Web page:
NOTE: This review will reference minor spoilers from Batman v Superman. If you haven't seen it and want to avoid all spoilers, click away now!
Batman v Superman: Dawn of Justice is less a movie about a fight between Batman and Superman than it is a two-and-a-half-hour trailer for the Justice League and its respective heroes' solo movies. Batman v Superman: Dawn of Justice is less a sequel to 2013's Man of Steel than it is a Batman-centric movie. Batman v Superman: Dawn of Justice is less a movie than it is Zack Snyder taking multiple different elements from a range of stories, putting them into a mixing bowl and hoping that they make a delicious cake.
To cut to the chase: Batman v Superman is bad. Really bad.
Perhaps the biggest mistake that a piece of entertainment can make, be it a movie, TV show, book, comic book - anything that is at all scripted - is to have a narrative that doesn't make sense. Batman v Superman's narrative is more of a mess than a rebellious teenager's bedroom, with a complete lack of coherency from start to finish.
It's worth putting some of this down to the editing, which is painstakingly awful at every single turn. The first twenty minutes, most notably, cuts between a handful of different scenes and locations and characters, none of which really makes any sense or has much connection to each other, and as a result, there is very little flow.
But almost all of the blame should be placed squarely at the feet of writers Chris Terrio and David S. Goyer. Terrio has an Oscar for Best Writing, but based on this, I can't grasp why. I've not seen Argo, and I'm sure Terrio deserved it for that movie, but there is no evidence here that he deserves any recognition for writing, save for perhaps a Razzie.
There is no structure whatsoever to this story. Nearly every single action taken by every single character feels completely unearned, featured solely for the purpose of pushing this contrived and nonsense plot forward into the next absurdity. Lex Luthor's plan, for example, revolves around wanting to stop Superman, but his reasoning for it changes at least twice before the two even meet - Clark Kent meets Luthor early on, but it takes nearly two hours for the Man of Steel to encounter him - before his desire does a complete 180 with zero explanation whatsoever. By the end, it's switched back to what he originally wanted but for an entirely different reason than any of those previously stated. It's silliness at its absolute worst.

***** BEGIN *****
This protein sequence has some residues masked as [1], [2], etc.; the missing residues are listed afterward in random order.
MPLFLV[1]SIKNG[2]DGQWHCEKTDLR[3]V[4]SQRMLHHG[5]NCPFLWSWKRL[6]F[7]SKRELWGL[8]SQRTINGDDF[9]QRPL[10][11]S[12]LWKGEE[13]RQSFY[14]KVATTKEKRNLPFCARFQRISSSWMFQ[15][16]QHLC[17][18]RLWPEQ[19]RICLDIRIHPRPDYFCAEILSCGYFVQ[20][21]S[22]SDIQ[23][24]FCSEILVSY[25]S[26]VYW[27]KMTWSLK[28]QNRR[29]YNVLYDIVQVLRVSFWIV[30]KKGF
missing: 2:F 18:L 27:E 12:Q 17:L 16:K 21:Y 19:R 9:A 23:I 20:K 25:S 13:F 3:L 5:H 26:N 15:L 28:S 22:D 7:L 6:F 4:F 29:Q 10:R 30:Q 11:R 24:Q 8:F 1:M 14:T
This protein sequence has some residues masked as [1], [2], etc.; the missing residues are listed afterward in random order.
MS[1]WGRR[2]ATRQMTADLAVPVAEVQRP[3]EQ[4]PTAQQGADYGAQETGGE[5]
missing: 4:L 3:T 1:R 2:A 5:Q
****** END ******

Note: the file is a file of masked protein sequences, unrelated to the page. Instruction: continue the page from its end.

Batman v Superman is effectively formed of two separate movies. The first 80 minutes or so are more political thriller than a superhero movie; the remainder is a complete mishmash of action and CGI and a whole bunch of scenes devoid of any logic, not that the first half has much anyway. Both of these halves had potential, but neither succeeded even on a surface level. The first part of the movie does some decent work establishing that people don't like Superman, and that he may need to be held accountable by the government, but the reasoning becomes extended beyond the complete destruction of Metropolis in Man of Steel yet isn't fully explained. Within the first fifteen minutes, Superman goes to Africa to save Lois, and the next hour is spent vaguely referencing an incident that we don't get to see nor learn at all what happened that incited this public outcry. There was genuinely no reason to introduce another reason to dislike Superman, particularly when the entire basis for Bruce Wayne's hatred of him develops from the destruction of Metropolis and is established before we even see Superman.
The second half of the movie throws this out of the window completely, and goes for spectacle above story. But it's not even a spectacle, because aside from one action sequence involving Batman and some nameless, faceless thugs - and yes, it was featured in the trailer - the action is really poor. The battle between the two heroes is a complete disappointment, with the fight lasting five minutes at most, seemingly existing purely because the studio wanted them to fight and ending in such a dumb way that would have caused me to snap and walk out of the cinema, had I not already endured two hours of this insanity. A deep, frustrated sigh sufficed.